- B2B organizations are increasingly outsourcing functions and tactics to.communications agencies and service providers
- Agency relationships can be difficult to manage due to personnel shifts and changes in strategy
- Several types of internal changes can affect whether or not an agency should be used
As marketing and communications practices become more specialized, companies are increasingly outsourcing many functions and tactics to communications agencies and service providers to augment staff capabilities, focus team members on core activities or acquire strategic capabilities. But agency relationships can be difficult to manage – from dealing with personnel shifts on the account team to navigating strategy changes from the client side.
As a result, some of the questions we hear frequently at SiriusDecisions include “When should I evaluate my communications agency resources?” and “Do I have the right agencies in place to fit my new marketing needs?” Certainly, poor performance is cause for reviewing an agency relationship, but there are several other reasons to do so. Various types of internal changes can impact the agencies that could – or should – be used. Here are some of the most common reasons:
- Verticalization. As agencies develop more specialization around buyer personas, you may need to re-evaluate agencies if your company decides to shift its target markets. For example, if you’re a B2B technology company that has traditionally sold across markets but is changing its go-to-market strategy to focus exclusively on the healthcare market, you’ll want to make sure you have agencies on board that can help guide you through the transition and succeed with this new focus.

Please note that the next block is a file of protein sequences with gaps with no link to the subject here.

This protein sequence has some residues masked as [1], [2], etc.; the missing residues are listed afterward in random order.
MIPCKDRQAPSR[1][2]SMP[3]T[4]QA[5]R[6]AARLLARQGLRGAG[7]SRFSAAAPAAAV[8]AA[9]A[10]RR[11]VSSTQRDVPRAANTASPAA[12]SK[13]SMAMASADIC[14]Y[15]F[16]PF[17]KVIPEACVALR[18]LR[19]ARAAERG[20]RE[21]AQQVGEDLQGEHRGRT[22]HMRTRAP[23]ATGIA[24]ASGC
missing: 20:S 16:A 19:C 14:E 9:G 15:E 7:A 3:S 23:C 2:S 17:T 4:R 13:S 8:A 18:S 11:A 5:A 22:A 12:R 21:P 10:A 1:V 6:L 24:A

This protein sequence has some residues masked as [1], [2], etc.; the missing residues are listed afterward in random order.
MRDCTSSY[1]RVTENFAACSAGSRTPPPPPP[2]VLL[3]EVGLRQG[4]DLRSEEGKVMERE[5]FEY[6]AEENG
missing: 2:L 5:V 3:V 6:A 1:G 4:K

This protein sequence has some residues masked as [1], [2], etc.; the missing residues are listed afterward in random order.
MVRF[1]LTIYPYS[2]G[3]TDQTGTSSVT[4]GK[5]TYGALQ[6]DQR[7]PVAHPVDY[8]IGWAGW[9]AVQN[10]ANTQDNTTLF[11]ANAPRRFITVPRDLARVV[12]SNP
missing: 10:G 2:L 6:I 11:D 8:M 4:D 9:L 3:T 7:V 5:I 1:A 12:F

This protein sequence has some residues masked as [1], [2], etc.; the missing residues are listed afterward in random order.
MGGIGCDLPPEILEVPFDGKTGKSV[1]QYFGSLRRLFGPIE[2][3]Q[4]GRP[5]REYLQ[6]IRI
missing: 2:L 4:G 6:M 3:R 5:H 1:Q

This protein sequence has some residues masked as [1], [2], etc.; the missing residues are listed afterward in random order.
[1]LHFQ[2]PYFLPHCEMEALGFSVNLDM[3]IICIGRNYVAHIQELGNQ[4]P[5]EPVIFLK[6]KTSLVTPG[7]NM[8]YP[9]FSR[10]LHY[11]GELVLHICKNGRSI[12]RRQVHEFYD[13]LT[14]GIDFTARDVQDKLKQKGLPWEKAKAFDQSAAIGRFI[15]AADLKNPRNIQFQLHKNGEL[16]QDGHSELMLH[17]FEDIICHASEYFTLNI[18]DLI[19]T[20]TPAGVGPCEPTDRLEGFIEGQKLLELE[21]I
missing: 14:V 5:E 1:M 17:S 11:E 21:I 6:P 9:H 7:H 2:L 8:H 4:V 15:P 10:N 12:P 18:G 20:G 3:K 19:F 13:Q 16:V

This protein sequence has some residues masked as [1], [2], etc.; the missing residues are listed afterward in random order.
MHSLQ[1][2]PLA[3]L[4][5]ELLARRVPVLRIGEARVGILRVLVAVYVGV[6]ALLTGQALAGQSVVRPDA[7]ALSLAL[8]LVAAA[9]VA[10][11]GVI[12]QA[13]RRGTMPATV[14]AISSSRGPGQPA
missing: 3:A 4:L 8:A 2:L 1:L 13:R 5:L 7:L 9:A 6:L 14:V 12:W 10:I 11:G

- New geographies. Regional priorities can shift on an annual basis, especially for territories outside of the headquarters region. When a territory’s importance is downgraded, it may make sense to lessen investment in that region’s agencies. Further, if your company is increasing its reliance on regional channel partners, you’ll need agencies that understand the channel partner dynamic and can create content or campaigns that can be repurposed by the partner team.
- Changing internal resources. As you grow your team or shift team members, your in-house expertise often changes. For example, if you’ve just added a team member with graphic design skills, you can re-evaluate the design activities your agency handles. Conversely, if your analyst relations manager is moving on to another job, many of these activities could be absorbed by a public relations agency.
- Selling model. If your company is changing its sales model, consider the impact on the agency partners you’ll need. For example, does your current social media agency have experience working with a company that sells mainly through the channel? Does it have the expertise to help you market effectively to and with channel partners?
Looking at your agency mix is an important step in the agency lifecycle relationship. Often, agencies have capabilities that can meet your new or shifting needs. But it is important to be upfront and direct with the account leads in these conversations.
Finally, keep in mind that reviewing your agency mix doesn’t necessarily mean that you’re going to need to completely change all your agency resources. But it is important to ensure that your agency partners remain abreast of any changes and remain the best business partners.